Valuing people with dementia: the time is NOW.

22 thoughts on “Valuing people with dementia

  1. Hmmmmm. Yes, and well, no. Once again I don’t think this is an issue that is confined to people living with dementia. Take a look at the Huffington Post for example, whose business model is built on mostly unpaid bloggers contributing articles to grow their reputations and followings, while professional journalists become ever more scarce.

    Conference speakers, unless they are keynotes, rarely get paid. People clamour for free speaking slots to boost their books and businesses, landing a spot is considered “an honour” amidst hundreds of submissions.

    Everyone wants something for free, and many people are willing to oblige. So I would say “Don’t take it personal.”

    With respect to the issue of unpaid family/natural caregivers, I think it’s going to become increasingly problematic…


    • Agree, it is yes and no in some ways. However it’s not ok when keynote speakers with dementia are not paid, but others are! The reference in one of the other comments was interesting too! I bought the book referred to in the book mentioned in the article. Anyway, more important fish to fry!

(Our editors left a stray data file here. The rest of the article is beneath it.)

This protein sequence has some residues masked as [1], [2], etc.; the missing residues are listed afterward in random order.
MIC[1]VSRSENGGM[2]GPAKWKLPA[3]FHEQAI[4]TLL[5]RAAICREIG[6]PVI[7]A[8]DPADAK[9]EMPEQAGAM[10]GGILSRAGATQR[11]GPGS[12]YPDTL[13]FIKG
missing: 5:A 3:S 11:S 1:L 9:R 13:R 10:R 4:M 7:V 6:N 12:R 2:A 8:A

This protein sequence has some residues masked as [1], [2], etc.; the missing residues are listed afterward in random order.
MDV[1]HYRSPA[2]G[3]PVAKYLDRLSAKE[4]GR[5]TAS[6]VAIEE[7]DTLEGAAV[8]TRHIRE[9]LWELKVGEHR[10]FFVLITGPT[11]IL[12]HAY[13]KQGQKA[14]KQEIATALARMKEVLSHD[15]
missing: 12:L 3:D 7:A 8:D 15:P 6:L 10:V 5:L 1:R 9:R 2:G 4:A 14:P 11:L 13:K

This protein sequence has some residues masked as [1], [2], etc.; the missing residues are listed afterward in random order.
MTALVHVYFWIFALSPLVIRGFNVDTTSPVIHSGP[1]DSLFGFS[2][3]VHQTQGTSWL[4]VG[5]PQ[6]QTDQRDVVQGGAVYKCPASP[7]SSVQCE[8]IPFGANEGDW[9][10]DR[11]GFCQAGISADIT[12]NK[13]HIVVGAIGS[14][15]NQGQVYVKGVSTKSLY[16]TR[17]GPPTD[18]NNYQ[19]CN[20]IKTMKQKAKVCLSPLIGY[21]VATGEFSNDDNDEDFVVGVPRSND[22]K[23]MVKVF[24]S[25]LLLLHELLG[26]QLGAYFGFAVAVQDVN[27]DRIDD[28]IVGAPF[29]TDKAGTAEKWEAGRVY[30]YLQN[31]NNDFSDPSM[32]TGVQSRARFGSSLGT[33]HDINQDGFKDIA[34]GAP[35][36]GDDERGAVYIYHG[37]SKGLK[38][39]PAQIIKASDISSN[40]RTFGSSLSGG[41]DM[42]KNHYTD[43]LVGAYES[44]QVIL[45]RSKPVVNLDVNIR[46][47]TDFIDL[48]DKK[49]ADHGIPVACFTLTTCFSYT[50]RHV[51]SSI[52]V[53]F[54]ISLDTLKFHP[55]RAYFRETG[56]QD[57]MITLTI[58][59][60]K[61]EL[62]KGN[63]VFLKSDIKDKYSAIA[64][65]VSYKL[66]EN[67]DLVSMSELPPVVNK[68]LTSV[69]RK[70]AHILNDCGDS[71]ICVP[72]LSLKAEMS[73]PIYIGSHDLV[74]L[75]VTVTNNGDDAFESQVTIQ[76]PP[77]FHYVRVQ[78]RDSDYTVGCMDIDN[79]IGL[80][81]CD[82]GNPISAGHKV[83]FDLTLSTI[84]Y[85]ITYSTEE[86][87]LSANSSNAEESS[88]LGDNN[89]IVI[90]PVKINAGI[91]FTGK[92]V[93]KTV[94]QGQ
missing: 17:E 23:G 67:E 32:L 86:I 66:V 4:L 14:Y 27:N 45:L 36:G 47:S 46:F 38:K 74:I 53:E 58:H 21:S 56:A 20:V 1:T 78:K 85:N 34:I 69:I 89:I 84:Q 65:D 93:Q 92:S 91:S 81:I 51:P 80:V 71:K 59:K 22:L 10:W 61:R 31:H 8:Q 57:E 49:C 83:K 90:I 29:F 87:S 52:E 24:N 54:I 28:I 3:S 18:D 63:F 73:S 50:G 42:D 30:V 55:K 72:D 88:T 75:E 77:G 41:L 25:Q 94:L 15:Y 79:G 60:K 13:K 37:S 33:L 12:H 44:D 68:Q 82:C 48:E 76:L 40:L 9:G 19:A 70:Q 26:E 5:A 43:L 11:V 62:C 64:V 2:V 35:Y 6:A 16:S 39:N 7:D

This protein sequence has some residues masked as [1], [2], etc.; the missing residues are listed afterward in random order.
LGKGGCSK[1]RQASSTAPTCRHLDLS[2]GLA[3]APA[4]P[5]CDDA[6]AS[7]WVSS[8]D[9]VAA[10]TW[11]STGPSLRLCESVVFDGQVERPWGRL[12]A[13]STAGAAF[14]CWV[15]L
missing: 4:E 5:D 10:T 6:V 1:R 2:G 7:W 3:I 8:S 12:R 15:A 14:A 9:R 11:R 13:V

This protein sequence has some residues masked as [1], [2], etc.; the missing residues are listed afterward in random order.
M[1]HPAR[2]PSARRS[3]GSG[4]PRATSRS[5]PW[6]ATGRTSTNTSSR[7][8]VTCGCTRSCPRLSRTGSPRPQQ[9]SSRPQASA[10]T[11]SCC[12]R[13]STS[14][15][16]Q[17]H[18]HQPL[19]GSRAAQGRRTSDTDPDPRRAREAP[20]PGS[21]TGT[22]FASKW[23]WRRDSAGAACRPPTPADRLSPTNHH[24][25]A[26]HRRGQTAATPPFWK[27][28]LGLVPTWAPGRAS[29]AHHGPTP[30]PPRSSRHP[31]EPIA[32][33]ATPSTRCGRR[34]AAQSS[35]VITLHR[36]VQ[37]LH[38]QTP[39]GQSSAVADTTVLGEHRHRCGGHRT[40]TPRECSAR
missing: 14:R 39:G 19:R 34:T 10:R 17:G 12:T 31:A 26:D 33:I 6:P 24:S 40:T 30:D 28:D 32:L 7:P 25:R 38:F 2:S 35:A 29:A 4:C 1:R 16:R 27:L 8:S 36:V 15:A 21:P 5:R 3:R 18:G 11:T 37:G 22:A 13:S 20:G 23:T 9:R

Namely, #BanBPSD !!!!!

      Liked by 1 person

    • I imagine it what would depend on the work… but I believe it should be the same rate as anyone else, whilst we are still capable of quality expert output. And as people with acquired disabilities, we also have a right to be supported to remain in paid employment.


  2. Pingback: Dementia, safeguarding, assessments and the way forward – Auntysocial

  3. I sense and understand the frustration – rightly so too because if the last twenty years of working in dementia care has taught me anything if that families, friends, neighbours and those with dementia outweigh anything and everything offered from most paid professionals.

    That’s not to say all professionals are a waste of space mind you – I’m one of them but still do the vast majority of work at home, from my laptop at the dining table in my own time and expense because I want to help.

    I also find the vast majority of professionals immensely frustrating to work with and alongside because unless you have considerable first hand experience it’s almost impossible to bring really in-depth levels of knowledge and brilliant ideas to the table.

    On a plus note I’m hoping one of my oldest and dearest friends in the world can help make some changes in this department. She is a clinical psychologist and specialist therapist, current based with a university in Canada where she is Assistant Professor and one of handful of people in the world qualified to teach what is new, dynamic form of therapy.